2) Reduce the oven temp by 10 degrees. At this point I check in 10 minutes, then in 5-10 min intervals, depending on how it's doing. It rarely takes more than an additional 20ish minutes past the recipe time.  Once it gets close to done the toothpicks comes out to start checking for doneness. Before it's close you can still see how wet it is.

3) Sometimes, if the top is really being stubborn but the edges are going past done, I turn off the oven and let it coast a little while longer. That does the trick.

In for ~20 extra minutes at a lower temp - the top finished and the crust did not burn

One thing I particularly like about this technique is that it addresses the x factor of variable moisture content and slight differences in banana quantity from loaf to loaf. If there's a little too much moisture from the fruit in a particular batch, finishing the baking off this way has a much greater chance of baking off the excess and giving you a good result.

PROBLEM 3: Damp, Sticky Top Crust

Once a loaf of quick bread has cooled, the top goes from delightful to damp and sticky in a hurry.  I noticed this is especially true of GF bakes, and one day mused that must be why a particular muffin recipe called for what seemed to me an incongruous sugar topping.

Cut to me making my next batch of banana bread... light bulb moment. Gave it a shot.

Just sprinkle the top of the loaf with a raw sugar (I've used turbinado and demerara). I do a generous sprinkling, it makes for a nice crisp top.

Much more than this and it becomes tricky to slice.

Yes, I know sugar is hygroscopic and of course it doesn't stay as shatteringly crisp as when it's fresh from the oven. But the next day (a loaf of banana bread rarely lasts more than 24 hours around here), the top is still reliably pleasant, often still on the crisp side.

These simple hacks have become routine when I bake any quick bread. (Though, the stick blitz step isn't necessary for something like pumpkin or applesauce bread.) I no longer have to throw away leftover bread. It's better from the start and stays better until it's gone... which is faster than ever.

Do you have any sensory friendly recipe hacks that help your family? I would love to learn about them!

On a Scale of 1 to Me: Super Bowl Edition

Tuesday, February 7, 2017

An illustration of the range of human responses to hosting half a dozen friends for the Super Bowl.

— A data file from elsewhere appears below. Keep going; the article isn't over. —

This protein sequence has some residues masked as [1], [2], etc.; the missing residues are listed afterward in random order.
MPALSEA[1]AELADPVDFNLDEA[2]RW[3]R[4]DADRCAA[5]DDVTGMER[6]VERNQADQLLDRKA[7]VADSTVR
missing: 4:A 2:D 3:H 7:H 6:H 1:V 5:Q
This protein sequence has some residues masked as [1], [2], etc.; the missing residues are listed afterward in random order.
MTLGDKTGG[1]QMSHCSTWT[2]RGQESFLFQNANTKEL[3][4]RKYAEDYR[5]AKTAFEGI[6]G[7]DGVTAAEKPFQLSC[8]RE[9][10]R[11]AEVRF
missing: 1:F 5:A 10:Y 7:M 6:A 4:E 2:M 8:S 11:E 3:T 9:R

I think we can all agree that the fact I can laugh at myself is what's important here : D

The Secret to My Success

Monday, January 23, 2017

© Winterling | Dreamstime Stock Photos
When people learn I lost 140 pounds, the next words out of their mouth are almost invariably "What's your secret?!"

The thing is, as I noted here, we all know there's no secret.

This being the number one thing I hear has made me notice who is asking. It has made me ponder their motivations for asking when they already know the answer.

If they want me to be real, I will absolutely be real. But most of them don't.

After hearing this hundreds of times and noting clear differences in intent, I have found  that people tend to be looking for one of three things.

Small Talk
Most people ask the secret to my weight loss as casually as remarking on the weather. They don't want or expect a real answer.

I could go on for some time about the fact body weight is considered a topic subject to casual discussion, but that's a rant for another day. Suffice it to say I recognize it is a factor and respond accordingly.

These insincere inquiries are easy. I can smile and say "old fashioned hard work" and they're satisfied. The generic social obligation has been met.

Studies indicate up to 50% of women are dieting at any given time. Which means pretty much everyone knows it's hard to lose weight.

These folks are seeking reassurance they are not alone. They seem comforted to hear it was - and is - incredibly difficult, their experience is universal, and there is nothing special about me.

Some of them need to hear this level of success is accessible to anyone who wants it badly enough. They need to know the intensity of their desire can pull them through.